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Hmm. That may be true. But listen to his stories for a while, and it quickly becomes evident that whatever gifts and/or opportunities he received from friends and colleagues along the way, Tom Pro has given back (or passed forward) easily as many... or even more!
But don't take my word for it. Here's how he tells his story:
"I was born and raised in the Czech Republic," he starts. "Skiing was a family thing for us — I think I started when I was two and a half. Or something like that." He laughs. "As for moving to Canada — that didn't happen until 1968."
Tom was only 13 when his family re-settled in North Vancouver. "My father had seen a documentary on the West Coast. And he was really taken with it. He was a lifelong skier, you know, a real outdoors guy. So the West Coast is where he decided we'd start our new life..."
Pro doesn't dwell on the hardships of his family's emigration. Of the 1968 uprising in Czechoslovakia that was brutally suppressed by the Soviets and forced so many (like the Prochazkas) to escape the country. Of the family's month-long stay in a German refugee camp... waiting for their oh-so-valuable Canadian immigration papers to come through. Or even of the difficulties that a young teenager would invariably face as a newcomer in a foreign country.
No, he doesn't dwell on any of that. Instead, he finds a way to inject a little humour into his first impression of Canadians. "We arrived here on Halloween night," he recounts. "And, you know, there was nothing remotely close to that back home. So our response was like 'Wow! These guys really know how to get dressed up...'"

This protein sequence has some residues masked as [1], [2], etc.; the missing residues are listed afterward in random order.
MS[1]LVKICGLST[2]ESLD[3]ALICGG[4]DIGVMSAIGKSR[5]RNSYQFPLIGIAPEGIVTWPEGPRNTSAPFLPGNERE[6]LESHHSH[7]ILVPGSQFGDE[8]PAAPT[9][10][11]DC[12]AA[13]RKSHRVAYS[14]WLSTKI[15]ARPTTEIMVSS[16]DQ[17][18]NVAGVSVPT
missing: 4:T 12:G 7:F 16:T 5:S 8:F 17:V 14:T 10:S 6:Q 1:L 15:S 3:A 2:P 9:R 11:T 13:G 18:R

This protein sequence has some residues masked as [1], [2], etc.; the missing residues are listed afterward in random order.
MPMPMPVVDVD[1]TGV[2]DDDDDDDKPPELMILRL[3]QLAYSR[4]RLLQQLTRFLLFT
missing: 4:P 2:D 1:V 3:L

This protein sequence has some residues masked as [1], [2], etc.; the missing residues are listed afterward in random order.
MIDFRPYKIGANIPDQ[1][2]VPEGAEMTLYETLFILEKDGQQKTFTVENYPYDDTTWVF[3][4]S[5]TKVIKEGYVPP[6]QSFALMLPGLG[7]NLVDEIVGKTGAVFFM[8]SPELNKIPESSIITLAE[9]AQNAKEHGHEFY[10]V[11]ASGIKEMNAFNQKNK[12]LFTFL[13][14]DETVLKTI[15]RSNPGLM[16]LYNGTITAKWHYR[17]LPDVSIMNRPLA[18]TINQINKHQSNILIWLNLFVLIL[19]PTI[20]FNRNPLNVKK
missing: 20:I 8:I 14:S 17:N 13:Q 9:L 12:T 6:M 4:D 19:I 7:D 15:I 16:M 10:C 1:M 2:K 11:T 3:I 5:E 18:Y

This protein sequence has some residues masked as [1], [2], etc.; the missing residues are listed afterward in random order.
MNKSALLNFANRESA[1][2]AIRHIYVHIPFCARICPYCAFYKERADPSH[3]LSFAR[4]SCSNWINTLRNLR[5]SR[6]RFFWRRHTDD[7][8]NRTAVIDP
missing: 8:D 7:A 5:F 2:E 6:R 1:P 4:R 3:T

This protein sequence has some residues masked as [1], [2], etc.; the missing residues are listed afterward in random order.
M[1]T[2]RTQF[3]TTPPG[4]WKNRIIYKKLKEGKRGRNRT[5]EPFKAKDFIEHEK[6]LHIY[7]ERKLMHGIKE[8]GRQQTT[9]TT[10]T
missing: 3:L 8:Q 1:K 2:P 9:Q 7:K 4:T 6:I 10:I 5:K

Living on Vancouver's north shore, says Pro, was a dream-come-true for a kid like him. "My dad got a job as a liftee at Grouse... actually worked for Rick Temple there." He pauses for a beat. Smiles. "So I got to join the Grouse Mountain Tyees. And that was huge — it was a pretty significant club in those days and there were a lot of good skiers around. There was Bruce Goldsmid and Doug Temple, and the Vajdas (Andrée Janyk's family) and the Lamberts and the Ramseys..." More laughter. "Skiing and racing with the Tyees — that was my education!"
Indeed. And it didn't take him long to learn how to ski home after practice. "We lived at the top of Lonsdale Avenue in those days," he explains. "So all I had to do was ski down the old Cut Chairlift line, cross Mosquito Creek, grovel in the underbrush a bit... and that was that. I was home."
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